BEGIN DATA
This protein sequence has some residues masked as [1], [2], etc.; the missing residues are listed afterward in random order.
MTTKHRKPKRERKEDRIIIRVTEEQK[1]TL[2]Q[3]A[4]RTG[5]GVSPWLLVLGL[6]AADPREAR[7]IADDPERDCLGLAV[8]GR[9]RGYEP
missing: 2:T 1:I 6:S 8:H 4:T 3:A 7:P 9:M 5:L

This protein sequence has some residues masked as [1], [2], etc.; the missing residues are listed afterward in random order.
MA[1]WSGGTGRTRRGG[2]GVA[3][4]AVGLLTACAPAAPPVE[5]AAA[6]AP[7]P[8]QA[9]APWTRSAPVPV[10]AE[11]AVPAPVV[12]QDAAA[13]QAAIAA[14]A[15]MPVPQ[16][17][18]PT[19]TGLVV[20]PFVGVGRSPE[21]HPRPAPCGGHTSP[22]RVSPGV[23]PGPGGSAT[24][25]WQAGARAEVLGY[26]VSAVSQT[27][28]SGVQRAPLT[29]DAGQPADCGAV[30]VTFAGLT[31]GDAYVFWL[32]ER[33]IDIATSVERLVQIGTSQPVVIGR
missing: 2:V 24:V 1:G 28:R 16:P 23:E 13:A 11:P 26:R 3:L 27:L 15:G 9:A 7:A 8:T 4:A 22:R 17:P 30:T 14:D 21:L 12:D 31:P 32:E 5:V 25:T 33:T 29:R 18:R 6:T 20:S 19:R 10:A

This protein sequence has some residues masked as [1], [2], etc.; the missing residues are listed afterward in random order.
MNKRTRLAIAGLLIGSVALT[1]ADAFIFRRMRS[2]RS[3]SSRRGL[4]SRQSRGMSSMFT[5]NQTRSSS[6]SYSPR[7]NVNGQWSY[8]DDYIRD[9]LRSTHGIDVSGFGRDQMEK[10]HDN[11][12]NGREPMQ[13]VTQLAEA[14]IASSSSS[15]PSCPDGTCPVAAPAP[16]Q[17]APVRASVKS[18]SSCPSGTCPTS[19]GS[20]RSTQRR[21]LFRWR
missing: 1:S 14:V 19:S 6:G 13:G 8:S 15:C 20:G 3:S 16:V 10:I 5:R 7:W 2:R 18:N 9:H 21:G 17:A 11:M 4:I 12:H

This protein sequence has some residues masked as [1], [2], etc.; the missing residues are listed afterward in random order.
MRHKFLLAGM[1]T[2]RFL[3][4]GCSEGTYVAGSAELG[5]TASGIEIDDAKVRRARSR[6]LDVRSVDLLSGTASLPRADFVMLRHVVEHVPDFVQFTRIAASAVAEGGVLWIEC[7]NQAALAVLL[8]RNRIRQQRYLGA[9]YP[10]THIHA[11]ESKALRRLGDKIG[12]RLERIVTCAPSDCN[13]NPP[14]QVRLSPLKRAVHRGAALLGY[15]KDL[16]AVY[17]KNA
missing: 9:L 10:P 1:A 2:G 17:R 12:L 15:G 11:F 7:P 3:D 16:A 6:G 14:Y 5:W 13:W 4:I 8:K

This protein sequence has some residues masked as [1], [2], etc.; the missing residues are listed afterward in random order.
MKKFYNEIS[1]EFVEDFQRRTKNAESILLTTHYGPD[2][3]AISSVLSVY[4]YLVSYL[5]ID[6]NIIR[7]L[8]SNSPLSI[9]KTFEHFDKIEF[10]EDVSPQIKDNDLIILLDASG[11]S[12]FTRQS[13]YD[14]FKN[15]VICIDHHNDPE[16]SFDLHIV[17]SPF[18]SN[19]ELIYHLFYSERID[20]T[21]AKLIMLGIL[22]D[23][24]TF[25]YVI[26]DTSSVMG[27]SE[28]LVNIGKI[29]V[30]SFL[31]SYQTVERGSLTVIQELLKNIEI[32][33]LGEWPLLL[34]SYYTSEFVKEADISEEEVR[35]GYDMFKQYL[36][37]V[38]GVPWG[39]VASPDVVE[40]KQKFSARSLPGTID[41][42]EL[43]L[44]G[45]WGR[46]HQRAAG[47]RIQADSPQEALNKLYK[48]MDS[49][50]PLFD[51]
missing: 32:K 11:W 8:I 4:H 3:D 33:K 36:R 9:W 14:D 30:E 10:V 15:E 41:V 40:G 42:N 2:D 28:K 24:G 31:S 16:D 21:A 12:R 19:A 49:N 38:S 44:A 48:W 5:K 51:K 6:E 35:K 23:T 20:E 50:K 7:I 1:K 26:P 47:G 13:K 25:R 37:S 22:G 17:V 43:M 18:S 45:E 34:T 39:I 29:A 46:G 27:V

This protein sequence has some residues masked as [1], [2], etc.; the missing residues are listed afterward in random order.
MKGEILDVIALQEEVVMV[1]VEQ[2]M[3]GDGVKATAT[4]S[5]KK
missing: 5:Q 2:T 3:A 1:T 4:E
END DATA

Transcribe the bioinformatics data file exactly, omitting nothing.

This protein sequence has some residues masked as [1], [2], etc.; the missing residues are listed afterward in random order.
MTTKHRKPKRERKEDRIIIRVTEEQK[1]TL[2]Q[3]A[4]RTG[5]GVSPWLLVLGL[6]AADPREAR[7]IADDPERDCLGLAV[8]GR[9]RGYEP
missing: 2:T 1:I 6:S 8:H 4:T 3:A 7:P 9:M 5:L

This protein sequence has some residues masked as [1], [2], etc.; the missing residues are listed afterward in random order.
MA[1]WSGGTGRTRRGG[2]GVA[3][4]AVGLLTACAPAAPPVE[5]AAA[6]AP[7]P[8]QA[9]APWTRSAPVPV[10]AE[11]AVPAPVV[12]QDAAA[13]QAAIAA[14]A[15]MPVPQ[16][17][18]PT[19]TGLVV[20]PFVGVGRSPE[21]HPRPAPCGGHTSP[22]RVSPGV[23]PGPGGSAT[24][25]WQAGARAEVLGY[26]VSAVSQT[27][28]SGVQRAPLT[29]DAGQPADCGAV[30]VTFAGLT[31]GDAYVFWL[32]ER[33]IDIATSVERLVQIGTSQPVVIGR
missing: 2:V 24:V 1:G 28:R 16:P 23:E 13:A 11:P 26:R 3:L 27:L 15:G 9:A 7:A 8:T 4:A 22:R 17:P 30:T 14:D 21:L 12:D 31:P 32:E 5:V 25:T 33:T 29:R 18:R 6:T 20:S 19:R 10:A

This protein sequence has some residues masked as [1], [2], etc.; the missing residues are listed afterward in random order.
MNKRTRLAIAGLLIGSVALT[1]ADAFIFRRMRS[2]RS[3]SSRRGL[4]SRQSRGMSSMFT[5]NQTRSSS[6]SYSPR[7]NVNGQWSY[8]DDYIRD[9]LRSTHGIDVSGFGRDQMEK[10]HDN[11][12]NGREPMQ[13]VTQLAEA[14]IASSSSS[15]PSCPDGTCPVAAPAP[16]Q[17]APVRASVKS[18]SSCPSGTCPTS[19]GS[20]RSTQRR[21]LFRWR
missing: 1:S 14:V 19:S 6:G 13:G 8:S 15:C 20:G 3:S 16:V 10:I 5:R 7:W 2:R 18:N 9:H 21:G 17:A 11:M 4:I 12:H

This protein sequence has some residues masked as [1], [2], etc.; the missing residues are listed afterward in random order.
MRHKFLLAGM[1]T[2]RFL[3][4]GCSEGTYVAGSAELG[5]TASGIEIDDAKVRRARSR[6]LDVRSVDLLSGTASLPRADFVMLRHVVEHVPDFVQFTRIAASAVAEGGVLWIEC[7]NQAALAVLL[8]RNRIRQQRYLGA[9]YP[10]THIHA[11]ESKALRRLGDKIG[12]RLERIVTCAPSDCN[13]NPP[14]QVRLSPLKRAVHRGAALLGY[15]KDL[16]AVY[17]KNA
missing: 9:L 10:P 1:A 2:G 17:R 12:L 15:G 11:F 7:P 3:D 16:A 6:G 14:Y 5:W 13:W 4:I 8:K

This protein sequence has some residues masked as [1], [2], etc.; the missing residues are listed afterward in random order.
MKKFYNEIS[1]EFVEDFQRRTKNAESILLTTHYGPD[2][3]AISSVLSVY[4]YLVSYL[5]ID[6]NIIR[7]L[8]SNSPLSI[9]KTFEHFDKIEF[10]EDVSPQIKDNDLIILLDASG[11]S[12]FTRQS[13]YD[14]FKN[15]VICIDHHNDPE[16]SFDLHIV[17]SPF[18]SN[19]ELIYHLFYSERID[20]T[21]AKLIMLGIL[22]D[23][24]TF[25]YVI[26]DTSSVMG[27]SE[28]LVNIGKI[29]V[30]SFL[31]SYQTVERGSLTVIQELLKNIEI[32][33]LGEWPLLL[34]SYYTSEFVKEADISEEEVR[35]GYDMFKQYL[36][37]V[38]GVPWG[39]VASPDVVE[40]KQKFSARSLPGTID[41][42]EL[43]L[44]G[45]WGR[46]HQRAAG[47]RIQADSPQEALNKLYK[48]MDS[49][50]PLFD[51]
missing: 32:K 11:W 8:I 4:H 3:D 33:K 36:R 9:W 14:D 30:E 10:V 15:E 41:V 40:G 42:N 2:D 28:K 24:G 31:S 16:D 21:A 12:R 19:A 49:N 38:S 44:A 48:W 5:K 51:K 6:E 35:K 23:T 20:E 50:K 7:I 1:K 26:P 47:G 13:K 25:R 37:S 22:G 17:V 43:M 18:S 45:E 34:T 39:I 29:A 46:G 27:V

This protein sequence has some residues masked as [1], [2], etc.; the missing residues are listed afterward in random order.
MKGEILDVIALQEEVVMV[1]VEQ[2]M[3]GDGVKATAT[4]S[5]KK
missing: 5:Q 2:T 3:A 1:T 4:E